FitzWilliam himself, by his iron rule and his treacherous methods of administration, had earned the hatred of all classes and creeds. When he notified Maguire of Fermanagh that he was sending a sheriff to his territory, the Irish chieftain, knowing the Deputy's ways, offered a big bribe, writing at the same time: "Your sheriff will be welcome, but let me know his eric, that, if my people cut off his head, I may levy it upon the country". The bribe was accepted, and Maguire was assured that no sheriff would be sent. Notwithstanding this promise a sheriff was sent, "who brought with him 300 of the scum of creation and who lived on the plunder of the people".

The MacShanes now commenced to give trouble. Con MacShane, who had been imprisoned by Turlough Lynnagh, was after a while set at liberty by the old chieftain and taken into his confidence. Hugh Gavelagh (or the fettered, from the fact that he was born during his mother's imprisonment), who had been two years in Scotland, now returned to Ulster, and was supposed to have incurred the enmity of the Earl of Tyrone by giving information to the Government. He is said to have communicated to the Lord Deputy charges of treason against the Earl, alleging, amongst other things, that he had plotted with shipwrecked Spaniards to obtain help from the King of Spain to levy war against the Queen.

The Earl denied the charges. Hugh Gavelagh was seized by some of the Maguires, sold to Tyrone, and by him hanged on a thorn-tree, the legend being that, owing to the universal veneration of the name of Shane O'Neill, no man could be found in Tyrone willing to be executioner of his son, and consequently, it is said, the Earl himself acted as hangman. This Tyrone denied, giving the names of the actual executioners, and defending his conduct strenuously. Hugh Gavelagh, he said, had murdered many men, women, and children, and there was no regular law in Ulster, "but certain customs . . . and I hope Her Majesty will consider that, as her Highness's lieutenant under the Deputy (as I take myself within my own territory), I am bound to do justice upon thieves and murderers; otherwise, if I be restrained from such-like executions, and liberty left to O'Neill, O'Donnell, and others to use their ancient customs, then should I not be able to defend my country from their violence and wrongs". "In this sentence", writes Mr. Bagwell, "we have the whole difficulty of Tudor rule in Ireland briefly expressed. The Government was not strong enough to enforce equal justice, and practically confessed its impotence by allowing authority to lapse into the hands of Tyrone and such as he. From FitzWilliam downwards, nearly all the officials seemed to think that they could keep things quiet by strengthening a man who aimed at being O'Neill in the fullest sense of the word, but who was quite ready to play at being an earl when it suited him, and to remember his English education."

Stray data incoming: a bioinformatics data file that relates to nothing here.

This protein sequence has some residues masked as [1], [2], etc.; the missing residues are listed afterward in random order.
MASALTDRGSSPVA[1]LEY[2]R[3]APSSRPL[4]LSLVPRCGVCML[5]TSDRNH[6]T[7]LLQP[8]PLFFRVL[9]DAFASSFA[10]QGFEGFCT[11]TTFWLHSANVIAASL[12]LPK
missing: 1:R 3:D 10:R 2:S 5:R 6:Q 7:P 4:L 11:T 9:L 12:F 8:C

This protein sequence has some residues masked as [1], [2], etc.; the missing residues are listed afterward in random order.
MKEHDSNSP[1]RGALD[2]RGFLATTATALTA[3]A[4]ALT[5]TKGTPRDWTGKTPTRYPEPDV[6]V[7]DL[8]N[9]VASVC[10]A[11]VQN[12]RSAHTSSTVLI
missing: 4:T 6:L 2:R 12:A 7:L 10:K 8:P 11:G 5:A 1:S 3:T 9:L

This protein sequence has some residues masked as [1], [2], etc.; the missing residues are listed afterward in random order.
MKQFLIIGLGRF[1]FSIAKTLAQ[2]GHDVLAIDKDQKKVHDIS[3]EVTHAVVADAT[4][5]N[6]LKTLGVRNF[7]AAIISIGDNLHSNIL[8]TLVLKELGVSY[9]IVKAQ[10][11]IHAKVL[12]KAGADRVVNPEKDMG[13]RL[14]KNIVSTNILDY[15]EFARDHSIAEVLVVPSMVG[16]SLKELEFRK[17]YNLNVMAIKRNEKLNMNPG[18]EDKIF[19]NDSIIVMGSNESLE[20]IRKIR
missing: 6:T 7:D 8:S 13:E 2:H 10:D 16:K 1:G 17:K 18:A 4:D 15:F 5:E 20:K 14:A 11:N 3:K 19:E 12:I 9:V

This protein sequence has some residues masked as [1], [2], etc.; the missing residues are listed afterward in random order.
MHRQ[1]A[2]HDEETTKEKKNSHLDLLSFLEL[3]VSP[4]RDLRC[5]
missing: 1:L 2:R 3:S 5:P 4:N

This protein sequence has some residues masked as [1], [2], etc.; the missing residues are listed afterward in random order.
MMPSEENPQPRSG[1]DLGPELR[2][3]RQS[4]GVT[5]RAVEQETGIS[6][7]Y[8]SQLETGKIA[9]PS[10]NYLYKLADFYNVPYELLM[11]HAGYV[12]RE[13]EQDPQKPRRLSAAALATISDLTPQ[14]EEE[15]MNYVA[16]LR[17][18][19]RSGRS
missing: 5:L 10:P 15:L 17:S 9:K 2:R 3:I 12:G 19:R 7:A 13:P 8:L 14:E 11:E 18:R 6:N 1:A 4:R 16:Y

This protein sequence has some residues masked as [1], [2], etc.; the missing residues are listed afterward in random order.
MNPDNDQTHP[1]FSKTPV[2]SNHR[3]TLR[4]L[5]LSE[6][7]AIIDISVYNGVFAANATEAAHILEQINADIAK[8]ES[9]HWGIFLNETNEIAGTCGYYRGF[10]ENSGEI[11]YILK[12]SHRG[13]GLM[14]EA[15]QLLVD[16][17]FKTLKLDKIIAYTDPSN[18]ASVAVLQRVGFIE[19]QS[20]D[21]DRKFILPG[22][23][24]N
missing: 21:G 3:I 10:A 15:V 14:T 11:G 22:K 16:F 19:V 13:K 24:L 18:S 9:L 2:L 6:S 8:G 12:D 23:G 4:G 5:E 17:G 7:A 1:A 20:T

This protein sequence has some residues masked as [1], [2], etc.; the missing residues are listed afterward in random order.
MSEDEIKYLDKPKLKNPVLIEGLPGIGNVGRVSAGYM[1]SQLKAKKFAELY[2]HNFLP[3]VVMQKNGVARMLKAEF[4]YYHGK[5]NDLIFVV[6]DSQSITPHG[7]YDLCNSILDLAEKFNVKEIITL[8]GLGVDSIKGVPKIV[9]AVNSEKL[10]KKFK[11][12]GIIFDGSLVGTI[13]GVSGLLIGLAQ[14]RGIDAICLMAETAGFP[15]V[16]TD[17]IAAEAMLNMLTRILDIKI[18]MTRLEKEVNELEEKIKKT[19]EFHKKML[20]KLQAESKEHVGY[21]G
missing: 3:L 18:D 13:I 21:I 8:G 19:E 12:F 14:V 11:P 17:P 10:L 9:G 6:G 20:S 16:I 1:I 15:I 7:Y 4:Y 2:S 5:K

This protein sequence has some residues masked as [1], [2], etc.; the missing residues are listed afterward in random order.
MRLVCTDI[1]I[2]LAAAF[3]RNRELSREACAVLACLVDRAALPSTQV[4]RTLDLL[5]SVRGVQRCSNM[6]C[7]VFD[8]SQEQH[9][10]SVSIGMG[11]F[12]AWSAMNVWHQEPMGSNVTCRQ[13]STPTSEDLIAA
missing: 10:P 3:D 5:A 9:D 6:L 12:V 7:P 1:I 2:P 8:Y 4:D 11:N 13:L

There were many complaints from Ulster of the tyranny and injustice of the agents of the Government. Fermanagh was raided on the one side by Sir Richard Bingham, President of Connaught, and on the other by Henslowe, the new seneschal of Monaghan, who drove Maguire's cattle, killed the women and children, and exacted illegal ransoms. Edmund Maguire's head was struck from his shoulders and was insolently kicked about as a football by the soldiers. Shane M 'Brian complained that after his father's death Island Magee, time out of mind his proper inheritance, was taken from him by Lord Essex, and had ever since been kept from him, and that afterwards Sir Henry Bagenal, Marshal of Ireland, took from him the lands of Mawghryre More, and, rinding him in Newry, imprisoned him, and would not deliver him "until he had passed unto him what assurance he would have upon the said barony".